KIDS
March 10, 2017

Pain Pills and Kids

Too many parents store opioid pain relievers where kids and teens can get them.

Opioid pain relievers (OPRs) are the second most popular illicit drug among teens, after marijuana, according to a 2014 survey. One reason for this is that teens find it relatively easy to get them from home. These addicting drugs are stored unsafely in almost 70 percent of homes with children under 17, a new study finds.

“We…are not great about making our homes as safe as possible,” Eileen McDonald, corresponding author on the study, told TheDoctor. Younger kids are particularly vulnerable to the injuries that happen in homes — from improperly stored prescription medications to household chemicals, such as laundry pods.

Opioid pain relievers are unsafely stored in almost 70 percent of homes with children under 17, a new study finds.

Researchers looked at OPR storage practices using a database and survey responses from nearly 700 adults prescribed OPRs within the past year and who reported having children living with them. Survey respondents reported that opioids were stored safely about 33 percent of this time in homes with children age 6 and younger. In homes with children ages 7 to 17, opioids were stored safely less than 12 percent of the time.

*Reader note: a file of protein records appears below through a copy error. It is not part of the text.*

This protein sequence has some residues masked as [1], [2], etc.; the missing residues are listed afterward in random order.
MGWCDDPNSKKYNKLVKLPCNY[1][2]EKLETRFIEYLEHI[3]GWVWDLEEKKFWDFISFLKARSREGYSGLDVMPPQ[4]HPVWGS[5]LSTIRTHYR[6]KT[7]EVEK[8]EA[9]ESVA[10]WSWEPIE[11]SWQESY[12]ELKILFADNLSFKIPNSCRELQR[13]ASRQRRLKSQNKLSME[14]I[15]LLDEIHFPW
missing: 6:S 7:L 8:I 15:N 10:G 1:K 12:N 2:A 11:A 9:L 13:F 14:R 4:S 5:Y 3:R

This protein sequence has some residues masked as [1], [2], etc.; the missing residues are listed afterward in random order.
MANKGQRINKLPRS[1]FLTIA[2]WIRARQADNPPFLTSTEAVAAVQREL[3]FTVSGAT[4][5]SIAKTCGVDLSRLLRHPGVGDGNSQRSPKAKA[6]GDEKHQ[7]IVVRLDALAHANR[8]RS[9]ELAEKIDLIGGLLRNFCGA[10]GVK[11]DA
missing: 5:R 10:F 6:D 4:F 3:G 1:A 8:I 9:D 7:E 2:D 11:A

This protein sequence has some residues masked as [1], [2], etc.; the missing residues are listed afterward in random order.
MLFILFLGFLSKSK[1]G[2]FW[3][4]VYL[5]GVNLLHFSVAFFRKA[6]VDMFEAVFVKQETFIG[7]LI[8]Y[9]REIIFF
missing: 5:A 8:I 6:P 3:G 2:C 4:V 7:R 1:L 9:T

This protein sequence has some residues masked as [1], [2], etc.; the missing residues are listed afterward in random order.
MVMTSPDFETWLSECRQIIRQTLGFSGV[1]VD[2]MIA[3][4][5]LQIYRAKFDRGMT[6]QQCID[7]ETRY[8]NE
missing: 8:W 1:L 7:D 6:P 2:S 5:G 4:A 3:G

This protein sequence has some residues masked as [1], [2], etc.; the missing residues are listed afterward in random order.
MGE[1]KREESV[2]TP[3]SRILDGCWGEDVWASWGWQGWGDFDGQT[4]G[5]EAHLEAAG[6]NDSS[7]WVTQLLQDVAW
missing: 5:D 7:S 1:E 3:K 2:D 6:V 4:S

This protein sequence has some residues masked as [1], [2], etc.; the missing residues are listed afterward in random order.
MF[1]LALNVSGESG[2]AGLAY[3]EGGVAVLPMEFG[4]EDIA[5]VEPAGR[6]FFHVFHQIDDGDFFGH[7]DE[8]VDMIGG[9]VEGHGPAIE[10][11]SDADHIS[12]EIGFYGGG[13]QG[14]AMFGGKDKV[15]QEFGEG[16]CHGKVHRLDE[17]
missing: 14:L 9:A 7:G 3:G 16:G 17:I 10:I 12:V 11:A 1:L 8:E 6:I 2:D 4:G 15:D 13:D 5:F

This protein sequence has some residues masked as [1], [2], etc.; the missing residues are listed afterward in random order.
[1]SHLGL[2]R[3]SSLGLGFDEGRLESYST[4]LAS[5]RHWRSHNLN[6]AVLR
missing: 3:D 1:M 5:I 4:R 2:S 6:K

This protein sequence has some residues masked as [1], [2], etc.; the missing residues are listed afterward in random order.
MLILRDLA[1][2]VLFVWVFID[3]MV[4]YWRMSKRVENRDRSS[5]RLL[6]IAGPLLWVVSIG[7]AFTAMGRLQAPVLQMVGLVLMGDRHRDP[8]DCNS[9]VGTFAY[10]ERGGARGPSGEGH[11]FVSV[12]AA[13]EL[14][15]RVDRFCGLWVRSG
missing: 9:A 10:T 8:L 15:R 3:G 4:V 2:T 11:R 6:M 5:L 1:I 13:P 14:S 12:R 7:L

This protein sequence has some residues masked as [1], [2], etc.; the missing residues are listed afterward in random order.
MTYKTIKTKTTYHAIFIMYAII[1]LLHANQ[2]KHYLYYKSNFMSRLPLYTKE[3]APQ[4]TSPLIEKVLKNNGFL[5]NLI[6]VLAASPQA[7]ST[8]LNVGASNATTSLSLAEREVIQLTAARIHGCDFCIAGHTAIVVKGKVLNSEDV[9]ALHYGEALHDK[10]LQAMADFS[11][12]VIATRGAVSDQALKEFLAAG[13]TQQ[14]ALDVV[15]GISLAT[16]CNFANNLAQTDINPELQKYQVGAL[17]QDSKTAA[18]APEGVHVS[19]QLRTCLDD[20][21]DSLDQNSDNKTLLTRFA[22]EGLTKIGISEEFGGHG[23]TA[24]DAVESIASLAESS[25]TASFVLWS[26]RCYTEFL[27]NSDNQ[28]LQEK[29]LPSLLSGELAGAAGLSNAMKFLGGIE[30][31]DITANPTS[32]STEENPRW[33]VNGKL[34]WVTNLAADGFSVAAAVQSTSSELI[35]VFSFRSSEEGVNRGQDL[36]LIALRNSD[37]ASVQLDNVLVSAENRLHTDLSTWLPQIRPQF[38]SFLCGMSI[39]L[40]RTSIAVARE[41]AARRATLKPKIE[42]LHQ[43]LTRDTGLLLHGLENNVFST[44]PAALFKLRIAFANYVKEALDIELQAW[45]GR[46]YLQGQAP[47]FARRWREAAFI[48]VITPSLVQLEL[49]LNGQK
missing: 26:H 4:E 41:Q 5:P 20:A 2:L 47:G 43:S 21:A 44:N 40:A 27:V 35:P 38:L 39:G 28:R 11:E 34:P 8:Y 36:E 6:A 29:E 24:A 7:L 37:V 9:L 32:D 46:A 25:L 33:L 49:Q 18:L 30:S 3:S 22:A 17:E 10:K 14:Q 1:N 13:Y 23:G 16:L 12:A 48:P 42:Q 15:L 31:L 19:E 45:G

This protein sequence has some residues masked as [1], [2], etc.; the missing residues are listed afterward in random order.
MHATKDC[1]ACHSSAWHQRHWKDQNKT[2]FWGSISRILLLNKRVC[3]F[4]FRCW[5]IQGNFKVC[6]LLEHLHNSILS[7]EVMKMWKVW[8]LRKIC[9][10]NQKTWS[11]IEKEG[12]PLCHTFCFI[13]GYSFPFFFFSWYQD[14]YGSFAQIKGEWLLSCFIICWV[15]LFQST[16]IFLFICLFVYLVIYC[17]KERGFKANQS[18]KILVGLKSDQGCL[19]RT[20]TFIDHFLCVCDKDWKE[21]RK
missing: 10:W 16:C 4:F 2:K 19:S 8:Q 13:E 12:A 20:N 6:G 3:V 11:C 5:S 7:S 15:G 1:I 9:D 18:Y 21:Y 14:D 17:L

Safe storage was defined in two different ways for the purposes of the current study: for households with children age 6 and under, safe storage was defined as a location that closed with a latch or a lock. In homes with kids ages 7 to 17, safe storage was defined as only those places that could be locked.

McDonald was “shocked to see the difference between the younger and older age groups.” It is probably true that parents with younger kids are more careful in general because of warnings about poisoning prevention among younger children, as compared to those with older children, she added. The difference in the percentage of homes with safe storage could be due to the broader way fact researchers defined safe storage when it came to homes with younger kids.

Pediatricians need to educate children about improper medication use, using age-appropriate messages, said McDonald. Parents can follow up on these discussion by talking to their teens about the dangers of taking someone else’s medications.

Adolescents tend to think prescription medications are safe because “doctors give them to people,” McDonald added. Parents should talk to their children about the fact that medications are prescribed to specific people for a specific reason. They should emphasize that it is illegal — and dangerous — to take someone else’s medications, and that taking medications prescribed to someone else can be harmful or even fatal.

Parents need to be more careful about keeping opioids locked up so children and teens can't get them, but engineering and technology can also help create safer storage for prescription medications. Andrea Gielen, a co-author on the current study, has developed a prototype of a personalized, tamper-resistant pill dispenser designed to make it easier for adults with opioids in their homes to store them safely, so that no one else can access them.

The study is published online in Pediatrics.
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